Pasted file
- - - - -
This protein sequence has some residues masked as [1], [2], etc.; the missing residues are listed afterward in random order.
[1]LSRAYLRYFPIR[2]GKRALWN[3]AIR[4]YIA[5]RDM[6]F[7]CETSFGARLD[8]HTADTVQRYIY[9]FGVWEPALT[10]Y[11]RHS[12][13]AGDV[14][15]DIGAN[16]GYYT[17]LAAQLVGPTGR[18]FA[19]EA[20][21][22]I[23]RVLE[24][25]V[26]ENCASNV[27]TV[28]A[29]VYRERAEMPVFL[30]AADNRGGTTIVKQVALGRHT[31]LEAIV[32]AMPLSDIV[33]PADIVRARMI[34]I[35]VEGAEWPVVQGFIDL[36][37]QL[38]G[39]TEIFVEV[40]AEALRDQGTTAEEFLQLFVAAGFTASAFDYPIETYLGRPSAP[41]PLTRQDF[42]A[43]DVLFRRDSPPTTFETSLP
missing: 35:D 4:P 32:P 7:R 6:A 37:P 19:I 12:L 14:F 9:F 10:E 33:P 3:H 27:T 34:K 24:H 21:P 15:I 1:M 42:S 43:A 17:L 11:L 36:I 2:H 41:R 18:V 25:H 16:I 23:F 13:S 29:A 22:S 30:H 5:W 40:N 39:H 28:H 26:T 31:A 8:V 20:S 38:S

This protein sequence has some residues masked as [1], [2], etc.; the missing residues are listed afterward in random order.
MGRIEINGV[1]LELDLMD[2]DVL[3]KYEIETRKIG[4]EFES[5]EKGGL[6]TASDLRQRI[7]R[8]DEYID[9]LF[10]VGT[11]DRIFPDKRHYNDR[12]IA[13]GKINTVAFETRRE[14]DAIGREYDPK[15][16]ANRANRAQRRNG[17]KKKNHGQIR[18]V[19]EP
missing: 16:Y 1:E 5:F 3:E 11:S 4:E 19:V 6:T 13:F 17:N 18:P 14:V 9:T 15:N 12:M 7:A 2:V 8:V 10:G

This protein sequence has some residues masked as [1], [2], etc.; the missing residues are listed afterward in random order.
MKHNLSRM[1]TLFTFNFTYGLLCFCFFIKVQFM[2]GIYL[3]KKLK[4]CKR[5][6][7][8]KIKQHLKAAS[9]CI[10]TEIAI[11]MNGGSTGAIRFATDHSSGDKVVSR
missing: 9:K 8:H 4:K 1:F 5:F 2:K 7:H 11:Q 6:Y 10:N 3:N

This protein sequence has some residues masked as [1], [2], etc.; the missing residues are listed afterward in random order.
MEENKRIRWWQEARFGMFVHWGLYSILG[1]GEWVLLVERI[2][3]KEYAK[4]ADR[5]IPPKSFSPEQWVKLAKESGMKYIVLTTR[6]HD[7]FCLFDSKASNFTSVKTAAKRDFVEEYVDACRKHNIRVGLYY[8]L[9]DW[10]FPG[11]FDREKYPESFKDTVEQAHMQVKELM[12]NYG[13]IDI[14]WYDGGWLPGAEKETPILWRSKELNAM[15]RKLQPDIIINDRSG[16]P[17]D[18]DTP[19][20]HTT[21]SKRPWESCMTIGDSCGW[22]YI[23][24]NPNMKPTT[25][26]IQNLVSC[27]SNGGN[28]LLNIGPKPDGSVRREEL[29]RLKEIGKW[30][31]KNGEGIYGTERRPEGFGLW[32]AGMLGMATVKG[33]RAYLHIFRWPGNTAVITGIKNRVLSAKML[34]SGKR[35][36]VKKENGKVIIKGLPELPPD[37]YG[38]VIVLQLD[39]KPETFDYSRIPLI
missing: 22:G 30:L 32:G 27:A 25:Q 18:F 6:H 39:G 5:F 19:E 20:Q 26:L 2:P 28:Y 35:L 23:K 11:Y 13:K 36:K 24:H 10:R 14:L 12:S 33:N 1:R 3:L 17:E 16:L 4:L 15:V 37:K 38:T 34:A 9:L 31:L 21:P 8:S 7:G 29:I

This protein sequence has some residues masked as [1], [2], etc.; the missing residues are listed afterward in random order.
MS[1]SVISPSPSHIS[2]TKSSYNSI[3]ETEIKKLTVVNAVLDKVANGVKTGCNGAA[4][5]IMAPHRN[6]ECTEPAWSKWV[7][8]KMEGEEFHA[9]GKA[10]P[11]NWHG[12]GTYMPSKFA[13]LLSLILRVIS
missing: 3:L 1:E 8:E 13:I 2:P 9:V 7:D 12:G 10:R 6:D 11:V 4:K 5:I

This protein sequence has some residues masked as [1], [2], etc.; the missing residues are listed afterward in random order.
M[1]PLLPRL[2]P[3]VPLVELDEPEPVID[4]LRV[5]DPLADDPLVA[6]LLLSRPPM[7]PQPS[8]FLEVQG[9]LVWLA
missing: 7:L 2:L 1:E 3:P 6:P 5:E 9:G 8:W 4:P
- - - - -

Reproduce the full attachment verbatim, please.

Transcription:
This protein sequence has some residues masked as [1], [2], etc.; the missing residues are listed afterward in random order.
[1]LSRAYLRYFPIR[2]GKRALWN[3]AIR[4]YIA[5]RDM[6]F[7]CETSFGARLD[8]HTADTVQRYIY[9]FGVWEPALT[10]Y[11]RHS[12][13]AGDV[14][15]DIGAN[16]GYYT[17]LAAQLVGPTGR[18]FA[19]EA[20][21][22]I[23]RVLE[24][25]V[26]ENCASNV[27]TV[28]A[29]VYRERAEMPVFL[30]AADNRGGTTIVKQVALGRHT[31]LEAIV[32]AMPLSDIV[33]PADIVRARMI[34]I[35]VEGAEWPVVQGFIDL[36][37]QL[38]G[39]TEIFVEV[40]AEALRDQGTTAEEFLQLFVAAGFTASAFDYPIETYLGRPSAP[41]PLTRQDF[42]A[43]DVLFRRDSPPTTFETSLP
missing: 35:D 4:P 32:P 7:R 6:A 37:P 19:I 12:L 14:F 9:F 10:E 33:P 3:H 27:T 34:K 24:H 21:P 15:I 1:M 42:S 43:A 17:L 11:L 36:I 2:H 41:R 18:V 25:H 16:I 23:F 13:S 29:A 22:S 30:H 5:W 40:N 39:H 28:H 26:T 31:A 8:V 20:S 38:S

This protein sequence has some residues masked as [1], [2], etc.; the missing residues are listed afterward in random order.
MGRIEINGV[1]LELDLMD[2]DVL[3]KYEIETRKIG[4]EFES[5]EKGGL[6]TASDLRQRI[7]R[8]DEYID[9]LF[10]VGT[11]DRIFPDKRHYNDR[12]IA[13]GKINTVAFETRRE[14]DAIGREYDPK[15][16]ANRANRAQRRNG[17]KKKNHGQIR[18]V[19]EP
missing: 16:Y 1:E 5:F 3:E 11:S 4:E 19:V 6:T 13:F 17:N 18:P 14:V 9:T 15:N 12:M 7:A 2:V 8:V 10:G

This protein sequence has some residues masked as [1], [2], etc.; the missing residues are listed afterward in random order.
MKHNLSRM[1]TLFTFNFTYGLLCFCFFIKVQFM[2]GIYL[3]KKLK[4]CKR[5][6][7][8]KIKQHLKAAS[9]CI[10]TEIAI[11]MNGGSTGAIRFATDHSSGDKVVSR
missing: 9:K 8:H 4:K 1:F 5:F 2:K 7:H 11:Q 6:Y 10:N 3:N

This protein sequence has some residues masked as [1], [2], etc.; the missing residues are listed afterward in random order.
MEENKRIRWWQEARFGMFVHWGLYSILG[1]GEWVLLVERI[2][3]KEYAK[4]ADR[5]IPPKSFSPEQWVKLAKESGMKYIVLTTR[6]HD[7]FCLFDSKASNFTSVKTAAKRDFVEEYVDACRKHNIRVGLYY[8]L[9]DW[10]FPG[11]FDREKYPESFKDTVEQAHMQVKELM[12]NYG[13]IDI[14]WYDGGWLPGAEKETPILWRSKELNAM[15]RKLQPDIIINDRSG[16]P[17]D[18]DTP[19][20]HTT[21]SKRPWESCMTIGDSCGW[22]YI[23][24]NPNMKPTT[25][26]IQNLVSC[27]SNGGN[28]LLNIGPKPDGSVRREEL[29]RLKEIGKW[30][31]KNGEGIYGTERRPEGFGLW[32]AGMLGMATVKG[33]RAYLHIFRWPGNTAVITGIKNRVLSAKML[34]SGKR[35][36]VKKENGKVIIKGLPELPPD[37]YG[38]VIVLQLD[39]KPETFDYSRIPLI
missing: 22:G 30:L 32:G 27:A 25:Q 18:F 6:H 39:G 5:F 19:E 20:Q 26:L 2:P 28:Y 35:L 23:K 11:Y 13:K 36:K 24:H 10:R 14:L 12:S 33:N 1:R 3:L 17:E 16:L 4:L 15:V 37:K 38:T 34:A 9:L 31:L 21:P 8:S 7:G 29:I

This protein sequence has some residues masked as [1], [2], etc.; the missing residues are listed afterward in random order.
MS[1]SVISPSPSHIS[2]TKSSYNSI[3]ETEIKKLTVVNAVLDKVANGVKTGCNGAA[4][5]IMAPHRN[6]ECTEPAWSKWV[7][8]KMEGEEFHA[9]GKA[10]P[11]NWHG[12]GTYMPSKFA[13]LLSLILRVIS
missing: 3:L 1:E 8:E 13:I 2:P 9:V 7:D 12:G 10:R 6:D 11:V 4:K 5:I

This protein sequence has some residues masked as [1], [2], etc.; the missing residues are listed afterward in random order.
M[1]PLLPRL[2]P[3]VPLVELDEPEPVID[4]LRV[5]DPLADDPLVA[6]LLLSRPPM[7]PQPS[8]FLEVQG[9]LVWLA
missing: 7:L 2:L 1:E 3:P 6:P 5:E 9:G 8:W 4:P